The sun is hot. But there are dark clouds in the sky. The wind starts to blow. It gets stronger and stronger. Leaves fall off the trees. The sky gets darker. A few drops of rain – then more. The rain gets louder and heavier. It rains and it rains. A clap of thunder and then lightening. More thunder! More heavy rain. The wind stops. Then the rain starts to slow down – gentler, slower, slower, and slower. The rain clouds pass overhead…Out comes the sun again (Paterson & Willis, 2008, p. 82).

After having drawn the picture, we explain to children that we have to represent each action. For instance, we can blow miming the wind, we can tap our finger nails representing rain drops and stamp feet interpreting the thunder. Afterwards, in groups of five they can create a new picture on a poster and represent it.

At the end, we could talk about weather from other countries or other cities, starting discussion topics with students. This activity allows us to develop most intelligences. The linguistic and musical intelligences, the visual and kinaesthetic intelligences and the interpersonal one.

e. Adventure chant

Adventure chant is an activity aimed “to ask questions and respond in a chant using the past simple; to improve pronunciation skills; to memorize the past simple form; to create and write a similar adventure chant” (Read, 2007, p.199). This activity consists of showing children a picture of an invented character, for example, Jack. We would ask questions and children would answer according to the photographs chosen.

The chant would look like we can see in the Appendix 10. Children would create their own chant and sing it to their classmates. This activity develops visual intelligence because they have to pay attention to the pictures, linguistic intelligence because they learn a new tense in English and intrapersonal intelligence because the exercise improves their imagination.

Follow-up Activities

a. God save the Queen

God save the Queen (2007) (Appendix 11.) is the British anthem. This song is mainly for our students to develop their interpersonal intelligence because they will have to put on each other feet. Students will learn the sociocultural background of the song and will review vocabulary. We will explain what they are going to listen and when and how English people sing that song. To develop linguistic intelligence, we will arrange learners in pairs, then we will hand out the lyrics of the song jumbled up and they will have to rearrange the verses in the correct order.

b. Who’s got the chocolate?

Who’s got the chocolate is a chanting game adapted from a West Indian game: Who stole the cookie from the cookie jar (Read, 2007, p. 195-196). It is a chant which children normally enjoy because there is a similar one in Spanish. This chant would be useful to consolidate language items such as possessive pronouns and determiners. The game would consist of children sitting on a circle. Then we would bring a chocolate box to class, we would ask the question: Who’s got the chocolate from the chocolate box? And everybody would repeat with the teacher. The chant would be:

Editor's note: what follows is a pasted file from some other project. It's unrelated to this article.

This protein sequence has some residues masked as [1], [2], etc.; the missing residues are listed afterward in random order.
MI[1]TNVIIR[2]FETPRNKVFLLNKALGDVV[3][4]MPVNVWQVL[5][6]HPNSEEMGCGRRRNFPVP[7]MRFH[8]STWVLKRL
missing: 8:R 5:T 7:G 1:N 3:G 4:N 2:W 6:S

Everyone: Who’s got the chocolate from the chocolate box?

The teacher: Alicia’s got the chocolate from the chocolate box?

Student A: Who? Me?

Everyone: Yes! You!

Student A: Not me! Alberto’s got the chocolate from the chocolate box.

Student B: Who? Me?

Everyone: Yes! You!

Student B: Not me! Natalia’s got the chocolate from the chocolate box.

(And so on with the rest of the class. Children must not repeat any name that has been previously mentioned, and would finish when everyone has had a turn).

This chant is really joyful and it serves for children to become more fluent. In addition, we will perform the song slapping knees to make the rhythm. We will start very slowly but the speed will be increasing as the chant goes on. As we can see, we will develop linguistic and musical intelligence here.

c. Three Crows

The song Three Crows refers to the crows which live in the Tower of London. We can explain to children what a crow is and that it is believed that these crows bring good luck to the country. We can explain that nowadays the Tower of London stores the Crown Jewels and “has a museum of weapons and the Chamber of horrors” (Madrid & McLaren, 1995, p. 245-246).

Then we can hand out the song lyrics with jumbled words and our learners in pairs have to order them while they listen to the song. The first pair who rearranges the song wins and will sing it facing the rest of the class. Then, we will sing altogether paying special attention to pronunciation, rhythm and intonation patterns. Afterwards, children will circle the words they do not know and will learn the vocabulary. Then, they will create a picture dictionary with the new words.

Thanks to this song, children will practice musical and linguistic intelligence, the interpersonal one because they will learn about the culture of another country and the intrapersonal intelligence because they will develop strategies to learn vocabulary becoming, therefore, more autonomous.